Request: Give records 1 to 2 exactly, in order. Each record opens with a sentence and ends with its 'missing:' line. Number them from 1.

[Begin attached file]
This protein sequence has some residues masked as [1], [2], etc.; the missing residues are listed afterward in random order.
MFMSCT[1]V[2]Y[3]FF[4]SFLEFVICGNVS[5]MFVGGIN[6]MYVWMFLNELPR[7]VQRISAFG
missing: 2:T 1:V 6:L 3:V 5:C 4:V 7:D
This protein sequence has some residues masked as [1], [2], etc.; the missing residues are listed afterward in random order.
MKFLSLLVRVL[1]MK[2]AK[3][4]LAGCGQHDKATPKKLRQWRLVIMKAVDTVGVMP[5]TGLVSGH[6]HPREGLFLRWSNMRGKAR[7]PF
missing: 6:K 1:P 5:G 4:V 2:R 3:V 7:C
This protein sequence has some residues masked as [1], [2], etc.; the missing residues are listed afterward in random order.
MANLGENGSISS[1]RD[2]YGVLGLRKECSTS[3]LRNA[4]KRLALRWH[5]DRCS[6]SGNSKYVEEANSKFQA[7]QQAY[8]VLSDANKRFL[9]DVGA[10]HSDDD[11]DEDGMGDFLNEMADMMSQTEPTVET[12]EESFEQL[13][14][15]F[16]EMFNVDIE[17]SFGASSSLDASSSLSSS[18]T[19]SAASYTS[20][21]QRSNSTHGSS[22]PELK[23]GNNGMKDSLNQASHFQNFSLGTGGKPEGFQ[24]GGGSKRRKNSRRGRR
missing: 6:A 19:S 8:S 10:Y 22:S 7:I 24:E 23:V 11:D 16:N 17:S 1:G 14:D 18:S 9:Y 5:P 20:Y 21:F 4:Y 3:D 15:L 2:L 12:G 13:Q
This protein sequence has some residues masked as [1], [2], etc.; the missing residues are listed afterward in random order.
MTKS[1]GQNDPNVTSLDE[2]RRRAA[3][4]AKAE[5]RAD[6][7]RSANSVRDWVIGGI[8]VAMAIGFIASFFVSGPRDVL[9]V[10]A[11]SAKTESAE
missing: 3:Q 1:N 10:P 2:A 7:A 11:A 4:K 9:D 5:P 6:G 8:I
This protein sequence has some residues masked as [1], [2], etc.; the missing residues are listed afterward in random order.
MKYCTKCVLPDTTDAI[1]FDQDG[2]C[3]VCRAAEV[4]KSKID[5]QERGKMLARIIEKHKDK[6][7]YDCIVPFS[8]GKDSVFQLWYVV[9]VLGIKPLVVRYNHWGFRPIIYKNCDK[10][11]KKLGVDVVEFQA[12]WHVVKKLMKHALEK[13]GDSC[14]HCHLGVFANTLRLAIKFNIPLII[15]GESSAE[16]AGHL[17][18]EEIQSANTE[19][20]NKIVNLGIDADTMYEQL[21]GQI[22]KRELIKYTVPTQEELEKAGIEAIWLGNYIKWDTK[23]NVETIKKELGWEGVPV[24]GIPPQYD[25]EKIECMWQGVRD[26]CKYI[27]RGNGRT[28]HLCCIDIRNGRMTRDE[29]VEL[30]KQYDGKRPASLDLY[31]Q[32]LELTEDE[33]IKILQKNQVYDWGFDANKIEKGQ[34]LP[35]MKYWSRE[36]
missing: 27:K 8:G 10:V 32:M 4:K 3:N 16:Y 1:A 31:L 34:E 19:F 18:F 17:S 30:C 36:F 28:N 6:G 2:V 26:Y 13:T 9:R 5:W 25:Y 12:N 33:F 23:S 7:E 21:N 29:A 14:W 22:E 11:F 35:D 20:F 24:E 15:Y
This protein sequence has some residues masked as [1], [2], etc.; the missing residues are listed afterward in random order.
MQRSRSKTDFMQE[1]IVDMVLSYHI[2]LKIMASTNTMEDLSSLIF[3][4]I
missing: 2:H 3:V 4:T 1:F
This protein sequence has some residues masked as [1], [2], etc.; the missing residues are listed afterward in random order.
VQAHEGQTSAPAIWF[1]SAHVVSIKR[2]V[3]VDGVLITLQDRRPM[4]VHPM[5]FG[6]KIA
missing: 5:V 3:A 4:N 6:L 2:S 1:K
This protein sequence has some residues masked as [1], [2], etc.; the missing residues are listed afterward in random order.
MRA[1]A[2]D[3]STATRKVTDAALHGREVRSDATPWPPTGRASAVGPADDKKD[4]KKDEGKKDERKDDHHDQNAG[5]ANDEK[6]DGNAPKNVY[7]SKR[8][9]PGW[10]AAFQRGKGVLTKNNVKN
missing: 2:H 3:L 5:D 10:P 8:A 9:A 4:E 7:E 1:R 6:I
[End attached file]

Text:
This protein sequence has some residues masked as [1], [2], etc.; the missing residues are listed afterward in random order.
MFMSCT[1]V[2]Y[3]FF[4]SFLEFVICGNVS[5]MFVGGIN[6]MYVWMFLNELPR[7]VQRISAFG
missing: 2:T 1:V 6:L 3:V 5:C 4:V 7:D
This protein sequence has some residues masked as [1], [2], etc.; the missing residues are listed afterward in random order.
MKFLSLLVRVL[1]MK[2]AK[3][4]LAGCGQHDKATPKKLRQWRLVIMKAVDTVGVMP[5]TGLVSGH[6]HPREGLFLRWSNMRGKAR[7]PF
missing: 6:K 1:P 5:G 4:V 2:R 3:V 7:C